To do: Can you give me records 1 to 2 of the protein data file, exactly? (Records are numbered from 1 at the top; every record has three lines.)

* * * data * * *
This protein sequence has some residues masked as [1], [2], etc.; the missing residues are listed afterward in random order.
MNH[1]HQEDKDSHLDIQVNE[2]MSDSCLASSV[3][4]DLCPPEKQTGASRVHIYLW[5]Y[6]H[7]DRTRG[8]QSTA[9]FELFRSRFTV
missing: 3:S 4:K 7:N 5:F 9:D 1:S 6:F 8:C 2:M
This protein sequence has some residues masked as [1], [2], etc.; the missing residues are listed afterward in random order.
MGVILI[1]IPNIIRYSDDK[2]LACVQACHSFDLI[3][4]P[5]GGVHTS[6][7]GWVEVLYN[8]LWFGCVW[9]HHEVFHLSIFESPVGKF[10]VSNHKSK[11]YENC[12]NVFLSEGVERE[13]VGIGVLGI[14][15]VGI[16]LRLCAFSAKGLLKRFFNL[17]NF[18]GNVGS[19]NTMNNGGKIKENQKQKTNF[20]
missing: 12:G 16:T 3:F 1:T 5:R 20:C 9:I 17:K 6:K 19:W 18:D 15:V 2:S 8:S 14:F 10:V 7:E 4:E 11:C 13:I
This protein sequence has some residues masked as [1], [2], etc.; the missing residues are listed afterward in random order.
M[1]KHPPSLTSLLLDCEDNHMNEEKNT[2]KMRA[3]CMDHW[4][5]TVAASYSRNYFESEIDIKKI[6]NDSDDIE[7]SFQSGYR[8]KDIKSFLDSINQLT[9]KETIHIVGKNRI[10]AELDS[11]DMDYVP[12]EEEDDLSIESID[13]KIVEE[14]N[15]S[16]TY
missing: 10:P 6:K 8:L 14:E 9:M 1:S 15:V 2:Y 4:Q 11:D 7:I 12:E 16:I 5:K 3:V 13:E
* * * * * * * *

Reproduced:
This protein sequence has some residues masked as [1], [2], etc.; the missing residues are listed afterward in random order.
MNH[1]HQEDKDSHLDIQVNE[2]MSDSCLASSV[3][4]DLCPPEKQTGASRVHIYLW[5]Y[6]H[7]DRTRG[8]QSTA[9]FELFRSRFTV
missing: 3:S 4:K 7:N 5:F 9:D 1:S 6:F 8:C 2:M
This protein sequence has some residues masked as [1], [2], etc.; the missing residues are listed afterward in random order.
MGVILI[1]IPNIIRYSDDK[2]LACVQACHSFDLI[3][4]P[5]GGVHTS[6][7]GWVEVLYN[8]LWFGCVW[9]HHEVFHLSIFESPVGKF[10]VSNHKSK[11]YENC[12]NVFLSEGVERE[13]VGIGVLGI[14][15]VGI[16]LRLCAFSAKGLLKRFFNL[17]NF[18]GNVGS[19]NTMNNGGKIKENQKQKTNF[20]
missing: 12:G 16:T 3:F 1:T 5:R 20:C 9:I 17:K 6:K 19:W 18:D 15:V 2:S 8:S 14:F 10:V 7:E 4:E 11:C 13:I